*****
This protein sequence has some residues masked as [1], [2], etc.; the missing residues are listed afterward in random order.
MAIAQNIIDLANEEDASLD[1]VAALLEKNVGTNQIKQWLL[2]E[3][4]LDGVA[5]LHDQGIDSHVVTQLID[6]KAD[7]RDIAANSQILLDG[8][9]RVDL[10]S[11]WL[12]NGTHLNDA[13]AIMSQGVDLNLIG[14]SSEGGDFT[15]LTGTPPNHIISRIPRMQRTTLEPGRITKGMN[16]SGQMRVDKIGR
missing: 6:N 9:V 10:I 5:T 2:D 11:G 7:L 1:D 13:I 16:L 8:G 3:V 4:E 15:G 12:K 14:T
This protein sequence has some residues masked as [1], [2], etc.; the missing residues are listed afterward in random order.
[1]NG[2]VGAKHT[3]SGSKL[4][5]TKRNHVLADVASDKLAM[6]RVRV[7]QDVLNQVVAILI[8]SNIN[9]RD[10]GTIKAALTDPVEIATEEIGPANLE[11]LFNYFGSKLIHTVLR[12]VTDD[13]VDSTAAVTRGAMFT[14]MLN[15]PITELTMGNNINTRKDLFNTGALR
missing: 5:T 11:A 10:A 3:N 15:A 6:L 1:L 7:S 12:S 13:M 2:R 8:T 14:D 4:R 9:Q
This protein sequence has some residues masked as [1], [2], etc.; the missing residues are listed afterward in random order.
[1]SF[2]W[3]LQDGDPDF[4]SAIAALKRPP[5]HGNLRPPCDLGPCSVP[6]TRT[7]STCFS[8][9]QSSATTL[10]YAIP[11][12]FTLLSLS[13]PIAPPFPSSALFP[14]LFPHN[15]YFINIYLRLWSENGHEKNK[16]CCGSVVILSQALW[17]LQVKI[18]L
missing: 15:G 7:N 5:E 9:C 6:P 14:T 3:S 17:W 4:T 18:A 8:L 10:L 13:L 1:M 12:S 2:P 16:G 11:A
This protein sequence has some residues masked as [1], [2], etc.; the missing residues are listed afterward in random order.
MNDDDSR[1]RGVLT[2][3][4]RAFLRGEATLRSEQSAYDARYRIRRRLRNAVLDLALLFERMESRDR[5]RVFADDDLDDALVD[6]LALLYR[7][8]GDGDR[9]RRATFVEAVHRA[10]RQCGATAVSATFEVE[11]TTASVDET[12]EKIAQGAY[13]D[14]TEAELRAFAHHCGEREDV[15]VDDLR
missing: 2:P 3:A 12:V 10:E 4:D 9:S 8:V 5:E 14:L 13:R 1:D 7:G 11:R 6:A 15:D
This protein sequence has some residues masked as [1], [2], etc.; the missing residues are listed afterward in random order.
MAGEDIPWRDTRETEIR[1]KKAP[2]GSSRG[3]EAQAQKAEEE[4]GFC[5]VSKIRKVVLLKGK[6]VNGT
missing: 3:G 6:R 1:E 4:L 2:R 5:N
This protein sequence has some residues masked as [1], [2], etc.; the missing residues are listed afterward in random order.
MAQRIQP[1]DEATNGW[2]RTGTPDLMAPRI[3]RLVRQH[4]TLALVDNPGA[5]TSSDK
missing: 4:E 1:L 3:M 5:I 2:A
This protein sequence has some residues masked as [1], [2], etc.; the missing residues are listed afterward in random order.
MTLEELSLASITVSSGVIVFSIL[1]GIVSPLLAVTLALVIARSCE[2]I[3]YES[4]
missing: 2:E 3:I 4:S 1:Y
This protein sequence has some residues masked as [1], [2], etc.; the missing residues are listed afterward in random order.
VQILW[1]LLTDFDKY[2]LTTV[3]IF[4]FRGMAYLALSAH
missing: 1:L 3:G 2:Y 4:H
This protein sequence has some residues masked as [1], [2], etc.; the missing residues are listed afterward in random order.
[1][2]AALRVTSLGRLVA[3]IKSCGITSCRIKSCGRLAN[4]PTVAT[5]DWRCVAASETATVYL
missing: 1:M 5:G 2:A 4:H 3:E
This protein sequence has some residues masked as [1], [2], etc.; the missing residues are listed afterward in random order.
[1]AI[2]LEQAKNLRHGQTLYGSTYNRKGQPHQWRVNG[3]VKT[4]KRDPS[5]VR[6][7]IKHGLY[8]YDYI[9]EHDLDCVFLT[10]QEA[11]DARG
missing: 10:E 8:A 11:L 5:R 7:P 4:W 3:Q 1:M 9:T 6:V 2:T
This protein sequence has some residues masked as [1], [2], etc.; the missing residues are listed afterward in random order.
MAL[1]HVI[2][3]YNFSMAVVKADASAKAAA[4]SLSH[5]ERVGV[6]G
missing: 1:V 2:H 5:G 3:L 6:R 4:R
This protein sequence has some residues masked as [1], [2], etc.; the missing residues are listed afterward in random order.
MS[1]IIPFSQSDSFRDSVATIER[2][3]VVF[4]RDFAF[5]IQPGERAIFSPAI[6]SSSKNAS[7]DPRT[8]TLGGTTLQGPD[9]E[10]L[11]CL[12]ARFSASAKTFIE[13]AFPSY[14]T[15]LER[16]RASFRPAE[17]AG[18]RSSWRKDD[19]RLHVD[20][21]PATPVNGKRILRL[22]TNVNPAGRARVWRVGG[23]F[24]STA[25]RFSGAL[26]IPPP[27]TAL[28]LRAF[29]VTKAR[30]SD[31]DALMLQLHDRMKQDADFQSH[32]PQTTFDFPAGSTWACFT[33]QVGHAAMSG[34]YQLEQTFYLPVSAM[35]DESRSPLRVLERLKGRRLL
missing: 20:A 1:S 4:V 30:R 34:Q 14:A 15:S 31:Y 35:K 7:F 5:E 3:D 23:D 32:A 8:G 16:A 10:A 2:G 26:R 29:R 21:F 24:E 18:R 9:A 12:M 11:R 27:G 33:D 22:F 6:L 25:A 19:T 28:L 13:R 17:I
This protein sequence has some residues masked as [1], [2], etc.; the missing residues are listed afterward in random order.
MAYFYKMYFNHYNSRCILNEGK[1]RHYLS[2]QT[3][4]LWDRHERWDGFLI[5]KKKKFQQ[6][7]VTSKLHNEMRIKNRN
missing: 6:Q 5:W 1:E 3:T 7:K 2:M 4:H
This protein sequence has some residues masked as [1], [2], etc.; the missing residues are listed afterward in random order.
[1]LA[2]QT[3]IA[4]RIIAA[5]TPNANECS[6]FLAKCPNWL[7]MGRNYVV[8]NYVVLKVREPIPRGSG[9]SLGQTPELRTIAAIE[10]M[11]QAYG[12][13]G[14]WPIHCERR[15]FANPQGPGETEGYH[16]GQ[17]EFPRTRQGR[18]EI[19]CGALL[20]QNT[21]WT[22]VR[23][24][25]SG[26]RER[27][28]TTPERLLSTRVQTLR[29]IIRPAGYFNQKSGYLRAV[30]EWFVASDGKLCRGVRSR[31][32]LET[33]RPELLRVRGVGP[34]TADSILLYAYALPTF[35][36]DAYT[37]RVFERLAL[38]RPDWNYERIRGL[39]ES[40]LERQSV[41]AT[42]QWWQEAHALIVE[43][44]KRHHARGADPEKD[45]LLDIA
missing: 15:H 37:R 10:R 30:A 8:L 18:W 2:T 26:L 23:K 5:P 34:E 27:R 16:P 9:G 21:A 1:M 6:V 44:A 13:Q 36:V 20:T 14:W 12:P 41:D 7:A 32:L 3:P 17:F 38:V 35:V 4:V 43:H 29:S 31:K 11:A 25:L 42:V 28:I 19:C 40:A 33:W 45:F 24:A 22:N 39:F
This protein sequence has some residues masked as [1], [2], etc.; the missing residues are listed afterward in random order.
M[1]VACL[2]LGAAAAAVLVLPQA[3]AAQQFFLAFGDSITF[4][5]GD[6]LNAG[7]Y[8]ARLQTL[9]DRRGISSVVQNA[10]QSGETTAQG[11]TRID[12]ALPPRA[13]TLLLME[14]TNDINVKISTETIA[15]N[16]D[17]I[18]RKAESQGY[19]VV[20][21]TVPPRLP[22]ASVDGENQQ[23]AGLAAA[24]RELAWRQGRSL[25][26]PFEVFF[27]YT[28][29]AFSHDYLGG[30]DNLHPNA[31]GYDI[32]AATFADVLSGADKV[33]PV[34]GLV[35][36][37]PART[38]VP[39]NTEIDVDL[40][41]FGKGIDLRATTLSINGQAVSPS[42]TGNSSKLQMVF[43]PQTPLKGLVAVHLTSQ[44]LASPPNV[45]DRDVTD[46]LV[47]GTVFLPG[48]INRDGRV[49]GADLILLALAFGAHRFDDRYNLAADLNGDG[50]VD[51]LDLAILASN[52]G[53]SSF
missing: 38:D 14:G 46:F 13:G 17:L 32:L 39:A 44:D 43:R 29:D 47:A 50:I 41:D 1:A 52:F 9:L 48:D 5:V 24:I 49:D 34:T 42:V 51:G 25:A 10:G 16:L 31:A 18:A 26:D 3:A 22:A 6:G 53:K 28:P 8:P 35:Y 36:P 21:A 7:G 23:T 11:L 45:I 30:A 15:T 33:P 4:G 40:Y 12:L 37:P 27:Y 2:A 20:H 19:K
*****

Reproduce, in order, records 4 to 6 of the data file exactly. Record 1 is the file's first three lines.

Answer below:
This protein sequence has some residues masked as [1], [2], etc.; the missing residues are listed afterward in random order.
MNDDDSR[1]RGVLT[2][3][4]RAFLRGEATLRSEQSAYDARYRIRRRLRNAVLDLALLFERMESRDR[5]RVFADDDLDDALVD[6]LALLYR[7][8]GDGDR[9]RRATFVEAVHRA[10]RQCGATAVSATFEVE[11]TTASVDET[12]EKIAQGAY[13]D[14]TEAELRAFAHHCGEREDV[15]VDDLR
missing: 2:P 3:A 12:V 10:E 4:D 9:S 8:V 5:E 14:L 13:R 1:D 7:G 11:R 6:A 15:D
This protein sequence has some residues masked as [1], [2], etc.; the missing residues are listed afterward in random order.
MAGEDIPWRDTRETEIR[1]KKAP[2]GSSRG[3]EAQAQKAEEE[4]GFC[5]VSKIRKVVLLKGK[6]VNGT
missing: 3:G 6:R 1:E 4:L 2:R 5:N
This protein sequence has some residues masked as [1], [2], etc.; the missing residues are listed afterward in random order.
MAQRIQP[1]DEATNGW[2]RTGTPDLMAPRI[3]RLVRQH[4]TLALVDNPGA[5]TSSDK
missing: 4:E 1:L 3:M 5:I 2:A